Chicago – The Burnham Pavilion by UNStudio

Place: Chicago, Country: United States
Year: 2009
Client: Chicago Metropolis 2020
Design architect: UNStudio - Ben van Berkel & Caroline Bos
Local architect: Garofalo Architects
Lighting design: Daniel Sauter, Tracey Dear
Text by Riccardo Bianchini
Photo credits: view bylines


Burnham Pavilion by UNStudio, 2009, courtesy of UNStudio

Chicago – The Burnham Pavilion by Ben van Berkel / UNStudio

In 2009, on the occasion of the celebrations for the centennial of Daniel Burnham’s Plan of Chicago, the designs of two temporary pavilions were commissioned to Zaha Hadid and Ben van Berkel of Amsterdam-based UNStudio to be installed in Millenium Park to host installations and events dedicated to the city’s urban history, and to present inspirational visions for the future of Chicago.

Although similar in size, scope, and budget, the two pavilions were radically different in morphology and materials; while that designed by Hadid was a concave pod-like structure made in aluminum and tensile fabric, the pavilion conceived by the Dutch architect was an open, permeable architecture made in steel and wood.


Burnham Pavilion, Zaha Hadid Architects, 2009, photography © Roland Halbe


Burnham Pavilion, UNStudio, photography by Joan Hackett

The UNStudio pavilion was composed of two horizontal planes, two slabs whose rigid geometry was a reference to the square grid which the Burnham plan was based upon.

Yet, the plan also featured an ensemble of “divergent” diagonal axes – aimed to provide richness and diversity to an otherwise too regular urban fabric – which were recalled by the van Berkel in the form of a series of diagonal steel beams, concealed in the roof slab, whereby the pavilion’s geometry was bent and deformed in three points to create three eyelid-shaped supports and three openings in the roof, through which the visitors got surprising and unorthodox views of the Chicago skyline.


Burnham Pavilion, geometric scheme, image courtesy of UNStudio


Daniel Burnham, a plate from the Plan of Chicago, 1909, courtesy of The Art Institute of Chicago


Burnham Pavilion, elevations, images courtesy of UNStudio


Photo courtesy of The Burnham Plan Centennial

The load-bearing structure, the skeleton, of the pavilion was composed of carbon steel profiles, both I-beams and round hollow posts, wrapped in a sculptural skin composed of plywood sheets, coated with white reflective paint and fastened to a substructure made of plywood ribs.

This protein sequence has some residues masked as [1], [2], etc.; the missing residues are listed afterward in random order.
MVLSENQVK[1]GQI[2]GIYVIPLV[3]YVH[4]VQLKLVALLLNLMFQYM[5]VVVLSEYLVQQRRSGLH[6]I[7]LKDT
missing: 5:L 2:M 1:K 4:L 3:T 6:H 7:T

The steel skeleton and the plywood rib substructure under construction, photos courtesy of The Burnham Plan Centennial


Photo courtesy UNStudio

The pavilion was not intended to accommodate exhibitions but as architectural sculpture, an artwork in itself.
“Programmatically the pavilion invites people to gather, walk around and through and to explore and observe. The pavilion is sculptural, highly accessible, functioning as an urban activator” (from the project description by UNStudio)

At night, the pavilion was illuminated by an interactive lighting system, designed by artist Daniel Sauter and light designer Tracey Dear, featuring an array of 42 variable-color LED lamps.
Controlled by a computer and including a series of light sensors embedded into the base of the pavilion, the system reacted to the presence of visitors, as well as to their number, changing the light colors and patterns by following a precise chromatic program inspired by the watercolor plates that illustrated the Burnham plan.

The Burnham Pavilion by UNStudio was inaugurated on August 1, 2009, and closed, as scheduled, three months later, it was thereafter disassembled and its materials recycled


The pavilion at night, photo by Tracy Dear


Burnham Pavilion by UNStudio, light color scheme, courtesy of Daniel Sauter



Photos by Tracy Dear

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